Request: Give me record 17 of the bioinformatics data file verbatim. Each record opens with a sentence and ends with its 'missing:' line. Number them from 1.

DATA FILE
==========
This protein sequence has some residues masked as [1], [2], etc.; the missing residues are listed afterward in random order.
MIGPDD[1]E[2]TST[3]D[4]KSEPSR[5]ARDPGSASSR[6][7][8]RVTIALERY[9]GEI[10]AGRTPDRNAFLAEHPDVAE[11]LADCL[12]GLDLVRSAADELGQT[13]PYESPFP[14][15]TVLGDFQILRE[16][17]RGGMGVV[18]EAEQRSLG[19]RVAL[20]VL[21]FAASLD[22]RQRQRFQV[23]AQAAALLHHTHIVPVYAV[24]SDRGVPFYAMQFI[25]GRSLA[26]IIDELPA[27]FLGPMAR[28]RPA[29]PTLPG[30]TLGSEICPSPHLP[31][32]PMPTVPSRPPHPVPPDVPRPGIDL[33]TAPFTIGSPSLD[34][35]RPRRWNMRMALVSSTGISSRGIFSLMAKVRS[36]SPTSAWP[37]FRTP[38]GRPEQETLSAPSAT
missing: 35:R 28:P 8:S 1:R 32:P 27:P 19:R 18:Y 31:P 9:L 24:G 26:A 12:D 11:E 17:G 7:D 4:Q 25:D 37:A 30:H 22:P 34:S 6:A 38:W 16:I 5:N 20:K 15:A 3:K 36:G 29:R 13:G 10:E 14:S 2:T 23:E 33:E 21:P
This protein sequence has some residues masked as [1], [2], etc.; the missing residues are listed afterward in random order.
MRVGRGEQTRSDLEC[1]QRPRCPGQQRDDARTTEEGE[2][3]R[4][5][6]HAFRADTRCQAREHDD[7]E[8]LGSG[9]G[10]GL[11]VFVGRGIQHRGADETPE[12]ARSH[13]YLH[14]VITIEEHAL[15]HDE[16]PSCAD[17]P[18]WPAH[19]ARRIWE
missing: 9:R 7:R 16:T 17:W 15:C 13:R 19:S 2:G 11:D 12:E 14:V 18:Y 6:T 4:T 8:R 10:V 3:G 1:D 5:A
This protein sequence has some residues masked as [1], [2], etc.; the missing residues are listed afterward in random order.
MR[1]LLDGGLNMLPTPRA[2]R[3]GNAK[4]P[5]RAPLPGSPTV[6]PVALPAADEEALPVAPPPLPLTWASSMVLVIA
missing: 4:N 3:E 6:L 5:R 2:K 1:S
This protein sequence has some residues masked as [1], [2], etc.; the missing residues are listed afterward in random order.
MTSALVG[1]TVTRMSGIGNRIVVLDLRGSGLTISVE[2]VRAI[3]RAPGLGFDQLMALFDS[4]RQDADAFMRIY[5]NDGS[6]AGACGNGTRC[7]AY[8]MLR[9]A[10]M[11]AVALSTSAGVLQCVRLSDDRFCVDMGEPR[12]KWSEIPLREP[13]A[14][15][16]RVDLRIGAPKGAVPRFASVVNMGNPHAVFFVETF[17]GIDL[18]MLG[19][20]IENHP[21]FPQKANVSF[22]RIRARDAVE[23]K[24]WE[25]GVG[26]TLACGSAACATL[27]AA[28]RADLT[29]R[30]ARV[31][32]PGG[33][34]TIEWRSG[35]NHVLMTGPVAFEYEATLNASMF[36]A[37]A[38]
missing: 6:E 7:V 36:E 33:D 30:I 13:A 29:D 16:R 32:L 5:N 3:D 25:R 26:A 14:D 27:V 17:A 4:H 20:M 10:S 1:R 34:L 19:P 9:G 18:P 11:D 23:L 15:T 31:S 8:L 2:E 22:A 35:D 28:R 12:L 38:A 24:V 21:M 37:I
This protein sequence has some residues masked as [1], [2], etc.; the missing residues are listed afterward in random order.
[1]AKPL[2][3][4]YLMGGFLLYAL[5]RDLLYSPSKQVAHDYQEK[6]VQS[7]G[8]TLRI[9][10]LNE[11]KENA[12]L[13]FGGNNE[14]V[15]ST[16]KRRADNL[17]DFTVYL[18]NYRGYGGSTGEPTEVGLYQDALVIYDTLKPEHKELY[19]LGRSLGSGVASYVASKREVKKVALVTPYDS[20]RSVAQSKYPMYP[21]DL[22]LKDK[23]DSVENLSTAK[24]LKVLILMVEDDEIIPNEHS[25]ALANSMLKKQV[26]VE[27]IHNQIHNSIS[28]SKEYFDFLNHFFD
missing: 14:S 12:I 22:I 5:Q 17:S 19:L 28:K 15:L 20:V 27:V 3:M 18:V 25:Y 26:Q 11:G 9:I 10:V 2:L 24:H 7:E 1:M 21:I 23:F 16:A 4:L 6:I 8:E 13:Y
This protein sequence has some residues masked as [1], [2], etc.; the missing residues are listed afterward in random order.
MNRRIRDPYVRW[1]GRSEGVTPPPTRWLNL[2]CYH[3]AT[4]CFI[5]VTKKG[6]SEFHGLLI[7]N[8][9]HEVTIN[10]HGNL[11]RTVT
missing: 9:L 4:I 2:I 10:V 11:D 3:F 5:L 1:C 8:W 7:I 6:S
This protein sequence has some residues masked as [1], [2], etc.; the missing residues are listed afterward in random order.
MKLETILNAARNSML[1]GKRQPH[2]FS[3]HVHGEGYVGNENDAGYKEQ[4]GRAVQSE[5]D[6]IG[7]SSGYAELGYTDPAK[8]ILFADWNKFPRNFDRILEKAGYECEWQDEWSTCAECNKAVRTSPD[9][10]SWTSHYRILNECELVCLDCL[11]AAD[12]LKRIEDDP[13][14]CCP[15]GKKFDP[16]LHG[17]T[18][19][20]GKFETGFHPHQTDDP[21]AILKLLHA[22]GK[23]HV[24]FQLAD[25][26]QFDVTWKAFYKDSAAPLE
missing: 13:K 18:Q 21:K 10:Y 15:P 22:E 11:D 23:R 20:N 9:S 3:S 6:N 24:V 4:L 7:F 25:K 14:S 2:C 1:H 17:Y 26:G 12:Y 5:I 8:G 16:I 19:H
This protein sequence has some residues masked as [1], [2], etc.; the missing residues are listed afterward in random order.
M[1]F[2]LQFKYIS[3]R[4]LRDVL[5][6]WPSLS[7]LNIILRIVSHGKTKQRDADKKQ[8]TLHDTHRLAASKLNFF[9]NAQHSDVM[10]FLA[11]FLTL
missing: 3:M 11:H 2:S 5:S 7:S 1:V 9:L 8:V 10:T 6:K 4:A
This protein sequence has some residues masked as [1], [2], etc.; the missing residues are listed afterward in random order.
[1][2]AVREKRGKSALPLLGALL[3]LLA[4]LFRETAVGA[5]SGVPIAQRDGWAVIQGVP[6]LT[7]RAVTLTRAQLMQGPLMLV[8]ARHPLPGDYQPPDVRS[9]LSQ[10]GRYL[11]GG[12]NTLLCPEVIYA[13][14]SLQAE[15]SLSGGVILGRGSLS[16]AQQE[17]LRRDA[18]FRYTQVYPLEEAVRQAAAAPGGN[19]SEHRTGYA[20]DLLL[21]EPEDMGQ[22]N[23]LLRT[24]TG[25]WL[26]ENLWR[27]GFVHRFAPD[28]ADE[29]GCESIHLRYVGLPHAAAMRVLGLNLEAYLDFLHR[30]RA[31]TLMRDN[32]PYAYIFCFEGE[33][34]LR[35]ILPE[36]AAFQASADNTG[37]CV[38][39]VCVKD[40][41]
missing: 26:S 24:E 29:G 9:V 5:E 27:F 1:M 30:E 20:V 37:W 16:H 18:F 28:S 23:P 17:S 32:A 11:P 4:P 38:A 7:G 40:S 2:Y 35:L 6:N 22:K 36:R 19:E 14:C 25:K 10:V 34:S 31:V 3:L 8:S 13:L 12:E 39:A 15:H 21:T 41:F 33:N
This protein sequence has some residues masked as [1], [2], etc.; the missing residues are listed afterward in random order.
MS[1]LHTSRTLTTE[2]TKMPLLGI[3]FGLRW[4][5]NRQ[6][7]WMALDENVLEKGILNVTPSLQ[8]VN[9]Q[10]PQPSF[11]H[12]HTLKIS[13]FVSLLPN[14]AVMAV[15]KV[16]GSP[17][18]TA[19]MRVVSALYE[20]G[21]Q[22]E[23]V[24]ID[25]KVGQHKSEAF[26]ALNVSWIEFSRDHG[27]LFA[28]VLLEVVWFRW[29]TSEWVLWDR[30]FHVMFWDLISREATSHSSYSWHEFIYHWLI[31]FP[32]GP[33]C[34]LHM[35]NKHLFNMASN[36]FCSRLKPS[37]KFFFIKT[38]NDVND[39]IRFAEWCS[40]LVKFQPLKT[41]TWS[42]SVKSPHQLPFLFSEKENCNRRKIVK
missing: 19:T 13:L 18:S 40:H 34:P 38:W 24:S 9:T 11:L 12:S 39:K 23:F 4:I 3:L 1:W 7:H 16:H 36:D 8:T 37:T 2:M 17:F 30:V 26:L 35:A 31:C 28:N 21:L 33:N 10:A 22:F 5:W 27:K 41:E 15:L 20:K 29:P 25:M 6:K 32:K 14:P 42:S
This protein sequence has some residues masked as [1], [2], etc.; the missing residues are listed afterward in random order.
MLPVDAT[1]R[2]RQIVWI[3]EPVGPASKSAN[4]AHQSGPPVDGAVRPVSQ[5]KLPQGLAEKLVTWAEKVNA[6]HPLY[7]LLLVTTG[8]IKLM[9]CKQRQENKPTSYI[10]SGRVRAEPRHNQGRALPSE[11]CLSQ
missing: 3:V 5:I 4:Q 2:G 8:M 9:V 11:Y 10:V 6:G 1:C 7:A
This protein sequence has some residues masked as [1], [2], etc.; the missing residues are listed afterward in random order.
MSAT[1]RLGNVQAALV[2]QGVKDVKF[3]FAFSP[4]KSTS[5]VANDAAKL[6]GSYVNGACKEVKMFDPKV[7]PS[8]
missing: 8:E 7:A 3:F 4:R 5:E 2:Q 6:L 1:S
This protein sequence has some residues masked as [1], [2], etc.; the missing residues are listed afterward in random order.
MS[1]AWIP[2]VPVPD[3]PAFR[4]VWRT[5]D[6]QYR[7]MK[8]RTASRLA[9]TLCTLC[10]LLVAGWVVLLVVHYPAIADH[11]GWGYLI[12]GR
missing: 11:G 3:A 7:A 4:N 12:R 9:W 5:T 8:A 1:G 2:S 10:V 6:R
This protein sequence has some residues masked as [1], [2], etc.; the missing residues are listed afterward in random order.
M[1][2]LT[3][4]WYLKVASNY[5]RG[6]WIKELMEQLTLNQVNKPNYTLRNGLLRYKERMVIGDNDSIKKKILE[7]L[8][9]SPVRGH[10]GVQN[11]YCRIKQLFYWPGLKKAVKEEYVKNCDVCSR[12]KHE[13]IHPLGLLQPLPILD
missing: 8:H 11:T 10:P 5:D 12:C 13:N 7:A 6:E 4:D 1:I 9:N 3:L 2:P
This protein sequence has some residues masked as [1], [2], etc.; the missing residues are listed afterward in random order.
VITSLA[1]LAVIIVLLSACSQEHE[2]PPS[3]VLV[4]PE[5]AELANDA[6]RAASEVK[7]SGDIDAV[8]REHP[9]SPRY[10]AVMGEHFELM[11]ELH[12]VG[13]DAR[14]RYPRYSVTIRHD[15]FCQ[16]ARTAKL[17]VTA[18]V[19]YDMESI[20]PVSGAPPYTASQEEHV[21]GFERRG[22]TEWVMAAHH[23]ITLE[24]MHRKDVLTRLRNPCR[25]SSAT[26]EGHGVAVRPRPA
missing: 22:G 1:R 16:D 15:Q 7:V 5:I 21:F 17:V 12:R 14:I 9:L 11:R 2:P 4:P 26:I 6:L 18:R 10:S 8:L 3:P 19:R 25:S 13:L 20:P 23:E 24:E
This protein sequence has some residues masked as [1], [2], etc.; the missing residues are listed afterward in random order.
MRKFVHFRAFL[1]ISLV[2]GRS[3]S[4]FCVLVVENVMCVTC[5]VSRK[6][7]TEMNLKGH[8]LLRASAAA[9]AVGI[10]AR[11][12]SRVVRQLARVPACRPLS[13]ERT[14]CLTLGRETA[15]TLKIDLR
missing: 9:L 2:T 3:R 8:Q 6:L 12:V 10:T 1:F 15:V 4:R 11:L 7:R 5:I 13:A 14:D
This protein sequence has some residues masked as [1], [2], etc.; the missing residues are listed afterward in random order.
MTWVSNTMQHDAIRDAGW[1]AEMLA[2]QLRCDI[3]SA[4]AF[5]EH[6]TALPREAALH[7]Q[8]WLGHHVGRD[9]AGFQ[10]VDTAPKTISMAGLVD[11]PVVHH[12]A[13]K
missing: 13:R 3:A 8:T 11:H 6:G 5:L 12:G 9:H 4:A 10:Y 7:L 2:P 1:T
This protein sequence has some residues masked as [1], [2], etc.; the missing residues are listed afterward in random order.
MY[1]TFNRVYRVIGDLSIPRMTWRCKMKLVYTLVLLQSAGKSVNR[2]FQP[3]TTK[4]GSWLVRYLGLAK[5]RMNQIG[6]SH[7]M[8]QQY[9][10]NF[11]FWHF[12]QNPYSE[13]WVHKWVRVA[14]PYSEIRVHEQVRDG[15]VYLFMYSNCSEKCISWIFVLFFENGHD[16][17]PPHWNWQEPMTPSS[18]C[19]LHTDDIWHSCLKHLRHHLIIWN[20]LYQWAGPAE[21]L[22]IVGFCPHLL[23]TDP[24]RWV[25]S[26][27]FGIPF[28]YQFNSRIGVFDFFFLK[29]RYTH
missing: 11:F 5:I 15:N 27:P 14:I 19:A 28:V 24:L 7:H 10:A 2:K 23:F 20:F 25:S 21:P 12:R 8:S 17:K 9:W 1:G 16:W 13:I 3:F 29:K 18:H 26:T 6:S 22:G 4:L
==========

This protein sequence has some residues masked as [1], [2], etc.; the missing residues are listed afterward in random order.
MTWVSNTMQHDAIRDAGW[1]AEMLA[2]QLRCDI[3]SA[4]AF[5]EH[6]TALPREAALH[7]Q[8]WLGHHVGRD[9]AGFQ[10]VDTAPKTISMAGLVD[11]PVVHH[12]A[13]K
missing: 13:R 3:A 8:T 11:H 6:G 5:L 12:G 9:H 4:A 10:Y 7:L 2:P 1:T